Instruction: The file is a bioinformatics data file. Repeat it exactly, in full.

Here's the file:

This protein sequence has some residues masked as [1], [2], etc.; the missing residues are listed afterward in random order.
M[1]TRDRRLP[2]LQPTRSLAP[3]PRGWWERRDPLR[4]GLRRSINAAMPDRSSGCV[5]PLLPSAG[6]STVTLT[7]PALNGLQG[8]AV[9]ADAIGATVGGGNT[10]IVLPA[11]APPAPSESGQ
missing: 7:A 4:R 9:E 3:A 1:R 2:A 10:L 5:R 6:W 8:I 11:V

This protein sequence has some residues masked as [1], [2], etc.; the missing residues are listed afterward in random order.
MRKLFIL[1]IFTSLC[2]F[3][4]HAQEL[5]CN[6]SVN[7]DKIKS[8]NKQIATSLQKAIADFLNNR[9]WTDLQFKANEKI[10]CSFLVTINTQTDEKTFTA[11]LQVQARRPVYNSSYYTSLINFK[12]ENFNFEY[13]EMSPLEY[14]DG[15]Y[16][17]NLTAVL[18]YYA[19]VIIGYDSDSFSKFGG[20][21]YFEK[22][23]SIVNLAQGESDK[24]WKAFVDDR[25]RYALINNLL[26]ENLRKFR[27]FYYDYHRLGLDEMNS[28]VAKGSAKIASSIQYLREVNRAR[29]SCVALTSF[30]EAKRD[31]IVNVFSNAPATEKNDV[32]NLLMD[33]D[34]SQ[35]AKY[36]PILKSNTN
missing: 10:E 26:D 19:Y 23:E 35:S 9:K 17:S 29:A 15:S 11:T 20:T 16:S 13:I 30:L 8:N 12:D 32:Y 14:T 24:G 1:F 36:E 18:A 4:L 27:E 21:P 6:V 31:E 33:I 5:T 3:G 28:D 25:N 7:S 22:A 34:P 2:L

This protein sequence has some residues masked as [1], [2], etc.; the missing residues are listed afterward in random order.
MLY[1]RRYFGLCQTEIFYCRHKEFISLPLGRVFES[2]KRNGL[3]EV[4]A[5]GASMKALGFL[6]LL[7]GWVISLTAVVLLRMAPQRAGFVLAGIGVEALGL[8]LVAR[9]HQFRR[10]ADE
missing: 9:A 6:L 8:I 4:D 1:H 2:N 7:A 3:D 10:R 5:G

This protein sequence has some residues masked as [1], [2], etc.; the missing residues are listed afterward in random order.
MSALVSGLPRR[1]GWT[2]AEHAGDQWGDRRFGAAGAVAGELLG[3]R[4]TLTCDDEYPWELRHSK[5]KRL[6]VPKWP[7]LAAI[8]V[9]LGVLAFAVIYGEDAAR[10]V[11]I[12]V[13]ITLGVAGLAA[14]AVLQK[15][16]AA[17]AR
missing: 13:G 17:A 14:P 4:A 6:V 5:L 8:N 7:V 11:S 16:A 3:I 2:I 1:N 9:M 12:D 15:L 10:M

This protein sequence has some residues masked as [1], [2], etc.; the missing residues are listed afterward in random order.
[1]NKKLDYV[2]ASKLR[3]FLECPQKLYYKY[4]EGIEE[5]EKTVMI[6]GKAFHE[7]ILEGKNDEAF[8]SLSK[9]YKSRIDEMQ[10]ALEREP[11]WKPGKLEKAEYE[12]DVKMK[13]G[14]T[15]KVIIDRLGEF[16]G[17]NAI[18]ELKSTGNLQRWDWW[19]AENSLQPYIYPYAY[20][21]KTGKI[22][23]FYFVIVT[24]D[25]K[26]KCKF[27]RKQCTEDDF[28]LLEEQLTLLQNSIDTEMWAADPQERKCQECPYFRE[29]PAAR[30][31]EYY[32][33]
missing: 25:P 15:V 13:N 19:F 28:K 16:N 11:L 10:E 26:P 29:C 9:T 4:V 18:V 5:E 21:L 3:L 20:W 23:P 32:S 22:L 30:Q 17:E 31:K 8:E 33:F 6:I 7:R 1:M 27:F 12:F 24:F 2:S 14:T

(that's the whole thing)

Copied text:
This protein sequence has some residues masked as [1], [2], etc.; the missing residues are listed afterward in random order.
M[1]TRDRRLP[2]LQPTRSLAP[3]PRGWWERRDPLR[4]GLRRSINAAMPDRSSGCV[5]PLLPSAG[6]STVTLT[7]PALNGLQG[8]AV[9]ADAIGATVGGGNT[10]IVLPA[11]APPAPSESGQ
missing: 7:A 4:R 9:E 3:A 1:R 2:A 10:L 5:R 6:W 8:I 11:V

This protein sequence has some residues masked as [1], [2], etc.; the missing residues are listed afterward in random order.
MRKLFIL[1]IFTSLC[2]F[3][4]HAQEL[5]CN[6]SVN[7]DKIKS[8]NKQIATSLQKAIADFLNNR[9]WTDLQFKANEKI[10]CSFLVTINTQTDEKTFTA[11]LQVQARRPVYNSSYYTSLINFK[12]ENFNFEY[13]EMSPLEY[14]DG[15]Y[16][17]NLTAVL[18]YYA[19]VIIGYDSDSFSKFGG[20][21]YFEK[22][23]SIVNLAQGESDK[24]WKAFVDDR[25]RYALINNLL[26]ENLRKFR[27]FYYDYHRLGLDEMNS[28]VAKGSAKIASSIQYLREVNRAR[29]SCVALTSF[30]EAKRD[31]IVNVFSNAPATEKNDV[32]NLLMD[33]D[34]SQ[35]AKY[36]PILKSNTN
missing: 10:E 26:D 19:Y 23:E 35:S 9:K 17:S 29:A 15:S 11:T 20:T 16:S 13:I 30:L 8:N 12:D 32:Y 14:T 24:G 1:F 36:E 18:A 4:L 27:E 21:P 6:V 31:E 33:I 5:T 3:G 28:D 25:N 7:S 22:A 34:P 2:L

This protein sequence has some residues masked as [1], [2], etc.; the missing residues are listed afterward in random order.
MLY[1]RRYFGLCQTEIFYCRHKEFISLPLGRVFES[2]KRNGL[3]EV[4]A[5]GASMKALGFL[6]LL[7]GWVISLTAVVLLRMAPQRAGFVLAGIGVEALGL[8]LVAR[9]HQFRR[10]ADE
missing: 9:A 6:L 8:I 4:D 1:H 2:N 7:A 3:D 10:R 5:G

This protein sequence has some residues masked as [1], [2], etc.; the missing residues are listed afterward in random order.
MSALVSGLPRR[1]GWT[2]AEHAGDQWGDRRFGAAGAVAGELLG[3]R[4]TLTCDDEYPWELRHSK[5]KRL[6]VPKWP[7]LAAI[8]V[9]LGVLAFAVIYGEDAAR[10]V[11]I[12]V[13]ITLGVAGLAA[14]AVLQK[15][16]AA[17]AR
missing: 13:G 17:A 14:P 4:A 6:V 5:L 8:N 7:V 11:S 16:A 3:I 2:I 1:N 9:M 12:D 15:L 10:M

This protein sequence has some residues masked as [1], [2], etc.; the missing residues are listed afterward in random order.
[1]NKKLDYV[2]ASKLR[3]FLECPQKLYYKY[4]EGIEE[5]EKTVMI[6]GKAFHE[7]ILEGKNDEAF[8]SLSK[9]YKSRIDEMQ[10]ALEREP[11]WKPGKLEKAEYE[12]DVKMK[13]G[14]T[15]KVIIDRLGEF[16]G[17]NAI[18]ELKSTGNLQRWDWW[19]AENSLQPYIYPYAY[20][21]KTGKI[22][23]FYFVIVT[24]D[25]K[26]KCKF[27]RKQCTEDDF[28]LLEEQLTLLQNSIDTEMWAADPQERKCQECPYFRE[29]PAAR[30][31]EYY[32][33]
missing: 25:P 15:V 13:N 19:F 28:K 16:N 11:L 10:E 26:P 29:C 9:T 4:V 18:V 5:E 21:L 3:L 20:W 23:P 32:S 22:L 30:Q 17:E 31:K 8:E 33:F 6:I 7:R 1:M 27:F 12:F 24:F 2:S 14:T